On Wed, Feb 14, 2018 at 10:01 AM mrx <patrik....@gmail.com> wrote:

> On Tue, Feb 13, 2018 at 5:26 PM, Axel Wagner <
> axel.wagner...@googlemail.com> wrote:
>> Not very, but it does depend on the details. For example, you might
>> provide your own http.Transport for the client to use, or even your own
>> net.Conn.
> Using ioutils.ReadAll() on a HTTP request means to me to read out the
> response's body. I cannot see how http.Transport and net.Conn would have
> anything to do with this.

Presumably, to read out a response body means, that you made a request. By
passing in a custom http.Transport, you can have that transport return a
non-EOF error at will in tests.

It would be far more helpful, if there would be actual code here.

You might have the server stop sending any data, so eventually the
>> connection will timeout.
> So what you're saying is that unless the response contain chunked data,
> ioutil.ReadAll() will never fail?

I say that ioutil.ReadAll will fail if and only if the io.Reader it's
called with returns a non-EOF, non-nil error on some read. That, at least,
seems the most obvious semantics of that function to me and it's how I read
its documentation:

> ReadAll reads from r until an error or EOF and returns the data it
read. A successful call returns err == nil, not err == EOF.

The question is, though, why would you want that?
> As ioutil.ReadAll does return an error in its signature, i think it's good
> form to test it. Don't you?

No, I don't think I do, actually :) Like, what failure modes is this
testing, how often will they occur, how likely is it, that a future change
would break the behavior? I'm just having trouble coming up with a bug that
might be introduced in the future, that could be caught by testing this.

Checking every branch seems to be an incarnation of the "we need 100% line
coverage" testing philosophy, but honestly, I don't believe that's
particularly helpful, because a) path coverage is much more important than
line coverage and b) 100% is unattainable in practice. Adhering to some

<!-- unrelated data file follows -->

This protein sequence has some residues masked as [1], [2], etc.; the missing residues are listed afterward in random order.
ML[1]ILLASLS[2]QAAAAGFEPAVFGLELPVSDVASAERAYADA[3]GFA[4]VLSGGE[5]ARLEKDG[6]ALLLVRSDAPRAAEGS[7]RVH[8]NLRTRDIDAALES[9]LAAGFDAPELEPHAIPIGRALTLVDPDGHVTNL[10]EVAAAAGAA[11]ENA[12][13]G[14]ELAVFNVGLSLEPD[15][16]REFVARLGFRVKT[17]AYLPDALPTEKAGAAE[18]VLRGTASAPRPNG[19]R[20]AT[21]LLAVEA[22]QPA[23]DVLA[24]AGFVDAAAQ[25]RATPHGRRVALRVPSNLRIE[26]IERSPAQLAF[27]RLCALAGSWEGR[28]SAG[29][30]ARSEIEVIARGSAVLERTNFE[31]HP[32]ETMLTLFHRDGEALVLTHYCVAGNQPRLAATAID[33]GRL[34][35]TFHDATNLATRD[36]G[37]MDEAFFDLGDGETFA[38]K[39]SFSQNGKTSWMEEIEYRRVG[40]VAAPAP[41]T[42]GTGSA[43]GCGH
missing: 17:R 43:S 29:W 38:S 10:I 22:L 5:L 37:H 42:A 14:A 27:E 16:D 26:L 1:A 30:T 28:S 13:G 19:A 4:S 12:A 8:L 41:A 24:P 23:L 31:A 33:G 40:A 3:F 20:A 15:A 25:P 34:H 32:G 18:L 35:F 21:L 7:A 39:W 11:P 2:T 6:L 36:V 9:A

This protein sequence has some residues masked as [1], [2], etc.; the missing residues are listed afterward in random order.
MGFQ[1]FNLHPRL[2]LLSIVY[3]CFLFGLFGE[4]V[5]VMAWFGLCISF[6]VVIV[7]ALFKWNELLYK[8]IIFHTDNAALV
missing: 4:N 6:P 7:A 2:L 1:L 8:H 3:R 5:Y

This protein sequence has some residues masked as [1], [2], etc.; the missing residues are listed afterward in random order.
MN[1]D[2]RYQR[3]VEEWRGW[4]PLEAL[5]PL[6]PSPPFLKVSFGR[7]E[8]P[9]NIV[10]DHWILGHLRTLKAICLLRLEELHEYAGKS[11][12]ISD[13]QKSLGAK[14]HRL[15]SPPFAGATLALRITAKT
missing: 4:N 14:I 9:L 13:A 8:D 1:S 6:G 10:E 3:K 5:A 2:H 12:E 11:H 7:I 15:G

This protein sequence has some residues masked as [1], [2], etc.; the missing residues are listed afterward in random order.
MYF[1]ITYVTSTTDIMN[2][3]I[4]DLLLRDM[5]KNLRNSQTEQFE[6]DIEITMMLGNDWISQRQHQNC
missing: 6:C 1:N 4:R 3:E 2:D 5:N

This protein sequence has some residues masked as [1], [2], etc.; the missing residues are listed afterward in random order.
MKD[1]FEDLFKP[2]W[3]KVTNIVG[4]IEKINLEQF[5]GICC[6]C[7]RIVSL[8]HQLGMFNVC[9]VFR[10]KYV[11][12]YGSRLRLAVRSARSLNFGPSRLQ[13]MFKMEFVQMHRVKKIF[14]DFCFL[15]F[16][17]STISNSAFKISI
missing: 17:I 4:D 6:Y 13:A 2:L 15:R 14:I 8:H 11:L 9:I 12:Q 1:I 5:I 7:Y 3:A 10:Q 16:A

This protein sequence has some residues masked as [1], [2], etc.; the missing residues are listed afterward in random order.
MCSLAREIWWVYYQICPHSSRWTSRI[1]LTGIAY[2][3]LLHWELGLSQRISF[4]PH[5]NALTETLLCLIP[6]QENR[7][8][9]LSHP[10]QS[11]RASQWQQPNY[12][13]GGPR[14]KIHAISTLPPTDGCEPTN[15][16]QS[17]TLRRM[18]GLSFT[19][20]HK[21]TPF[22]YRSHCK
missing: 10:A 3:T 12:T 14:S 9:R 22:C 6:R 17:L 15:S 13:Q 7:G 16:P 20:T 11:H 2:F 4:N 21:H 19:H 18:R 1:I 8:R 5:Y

kind of mechanical rule about what code must have test coverage will just
lead to wasted time - if there are zero future bugs with or without that
test, it definitionally was useless. And I'd say that the likelihood that
this is going to catch a future bug is very low. So if, with very high
probability, writing that test is a waste of time then that seems a good
enough reason not to write it.

(unless, of course, you are trying to write tests *for ReadAll itself*, in
which case checking the whole API contract makes of course sense. But I
assume you're not :) )

Is that actually a path that is worth testing? Personally, I kind of doubt
>> it.
> That's kind of it really, i am having a hard time making up my mind here.
> That's why i come for the golang nuts wisdom.
>> You'll probably get more bang for your buck, if you instead send back
>> broken/incomplete data from the server and see if the client handles that
>> correctly.
> I already test for this kind of problems in my unittests. It's more a
> matter of what to do with the error return value from ioutil.ReadAll() when
> i cannot see how i could ever get anything but err == nil. It might just be
> me, that doesn't know enough about the ioutil.ReadAll() internals.

After digging some into the code, it does inform a sensible additional test
you might be doing, as it also returns an error if the reader returns *too
much* data - so it would make sense to check what happens if the server
would send back, say, an infinite bytestream. But that still isn't really a
test for the ReadAll error return, as a check for "does this function
behave well if fed unreasonable data".

And to answer the question of what to do about err != nil: You should
handle it :) It means the data the server sent was broken in some way, you
should handle that in some way that is appropriate for the application you
are writing - which might include logging it, ignoring it, aborting,
retrying or anything else, really :) Presumably, you are also handling
invalid data somehow - this shouldn't be any different.

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